NL Rookie of the Year: Billy Hamilton, OF, Cincinnati Reds
To be blunt, this award doesn't measure up to the other nine, simply because no first-year player in the NL really has established himself in the bigs yet, let alone distinguished himself from the pack.
We'll give it to Billy Hamilton, who's been much better as the Reds' leadoff hitter of late and has played some great defense in center (see video). We don't feel all that good about it, though.
Honorable Mentions: Chris Owings, SS, Arizona Diamondbacks; Mike Olt, 3B, Chicago Cubs; David Hale, RHP, Atlanta Braves; Chris Withrow, RHP, Los Angeles Dodgers; Aaron Barrett, RHP, Washington Nationals; Carlos Martinez, RHP, St. Louis Cardinals
AL Cy Young: Masahiro Tanaka, RHP, New York Yankees
Admittedly, this one wasn't easy to call. By virtue of his Wednesday night start, a four-hit shutout over the New York Mets (above), Masahiro Tanaka overtook Jon Lester for the top spot here.
There's a glut of great pitching in the AL—just check out some of those names in the Honorable Mentions below—but the Yankees' $155 million man has been the best in the circuit so far. And worth every penny.
"I don't know that you expect anyone to go 6-0 to start out a season when you're a rookie and it's the first time you're on a schedule like this," manager Joe Girardi said, per Barry Bloom of MLB.com. "He's special."
Honorable Mentions:Jon Lester, LHP, Boston Red Sox; Felix Hernandez, RHP, Seattle Mariners; Yu Darvish, RHP, Texas Rangers; Max Scherzer, RHP, Detroit Tigers; David Price, LHP, Tampa Bay Rays; Justin Verlander, RHP, Detroit Tigers; James Shields, RHP, Kansas City Royals; Scott Kazmir, LHP, Oakland Athletics; Yordano Ventura, RHP, Kansas City Royals; Sonny Gray, RHP, Oakland Athletics; Garrett Richards, RHP, Los Angeles Angels; Mark Buehrle, LHP, Toronto Blue Jays
NL Cy Young: Johnny Cueto, RHP, Cincinnati Reds
We alluded to this award earlier, and Johnny Cueto has to be the pick. While the underlying numbers show he's been getting more than a little lucky (.160 BABIP, 99.5 LOB percentage), it's impossible to argue with the right-hander's actual production at this stage. He's leading all of baseball in both ERA and WHIP and has struck out more than a batter per inning.
"I think it's about time he starts getting recognition nationally," teammate Zack Cozart said to John Fay of the Cincinnati Enquirer. "We know how good he is when he's healthy. For him to start getting some pub is pretty cool. We think he's the top pitcher."
Even more impressive? Cueto has done all of the above after three separate stints on the DL for a lat injury limited him to only 11 starts in 2013.
Honorable Mentions: Adam Wainwright, RHP, St. Louis Cardinals; Stephen Strasburg, RHP, Washington Nationals; Zack Greinke, RHP, Los Angeles Dodgers; Cliff Lee, LHP, Philadelphia Phillies; Jeff Samardzija, RHP, Chicago Cubs; Julio Teheran, RHP, Atlanta Braves; Madison Bumgarner, LHP, San Francisco Giants; Michael Wacha, RHP, St. Louis Cardinals; Tim Hudson, RHP, San Francisco Giants; Nate Eovaldi, RHP, Miami Marlins; Andrew Cashner, RHP, San Diego Padres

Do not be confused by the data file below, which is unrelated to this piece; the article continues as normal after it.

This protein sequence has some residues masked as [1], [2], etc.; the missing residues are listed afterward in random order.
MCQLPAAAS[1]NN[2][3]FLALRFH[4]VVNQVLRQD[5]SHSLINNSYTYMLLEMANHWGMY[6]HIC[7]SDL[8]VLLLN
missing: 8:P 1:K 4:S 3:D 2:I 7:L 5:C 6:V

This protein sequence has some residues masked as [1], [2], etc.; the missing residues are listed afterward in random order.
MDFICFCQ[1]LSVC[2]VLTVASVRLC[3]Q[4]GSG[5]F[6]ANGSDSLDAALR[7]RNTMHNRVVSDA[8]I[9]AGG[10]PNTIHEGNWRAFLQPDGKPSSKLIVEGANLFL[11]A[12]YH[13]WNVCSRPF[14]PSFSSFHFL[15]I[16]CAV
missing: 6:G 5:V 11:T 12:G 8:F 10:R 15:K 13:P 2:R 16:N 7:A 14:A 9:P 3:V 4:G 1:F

AL MVP: Jose Bautista, OF, Toronto Blue Jays
Mike Trout gets beat out again for AL MVP, only this time by a slugger other than Miguel Cabrera. Jose Bautista, who has had his own injury issues at the tail ends of each of the past two seasons, is healthy and back to bashing baseballs. Along with his 10 homers and 33 runs, Bautista is sporting a .297/.429/.554 triple-slash line and is tied atop the walks leaderboard with 34.
Honorable Mentions: Jose Abreu, 1B, Chicago White Sox; Mike Trout, OF, Los Angeles Angels; Victor Martinez, 1B/DH, Detroit Tigers; Miguel Cabrera, 1B, Detroit Tigers; Josh Donaldson, 3B, Oakland Athletics; David Ortiz, DH, Boston Red Sox; Nelson Cruz, OF, Baltimore Orioles; Albert Pujols, 1B, Los Angeles Angels; Alexei Ramirez, SS, Chicago White Sox
NL MVP: Troy Tulowitzki, SS, Colorado Rockies
Duh, right? Really, what more is there to say about Troy Tulowitzki's start?
While fellow studs like Giancarlo Stanton and Carlos Gomez have been impressive as can be, the Rockies shortstop is in a class by himself right now. In fact, Tulo's wins above replacement (WAR) is more than a full win better than anyone else in baseball, according to both FanGraphs and Baseball-Reference.
The man has spent the majority of the first quarter hitting right around .400 (if not over) and also tops everyone in both on-base (.497) and slugging percentage (.750). Oh, and he's playing some MVP-caliber defense too.
Honorable Mentions: Giancarlo Stanton, OF, Miami Marlins; Carlos Gomez, OF, Milwaukee Brewers; Charlie Blackmon, OF, Colorado Rockies; Yasiel Puig, OF, Los Angeles Dodgers; Nolan Arenado, 3B, Colorado Rockies; Freddie Freeman, 1B, Atlanta Braves; Buster Posey, C, San Francisco Giants; Andrew McCutchen, OF, Pittsburgh Pirates; Chase Utley, 2B, Philadelphia Phillies; Yadier Molina, C, St. Louis Cardinals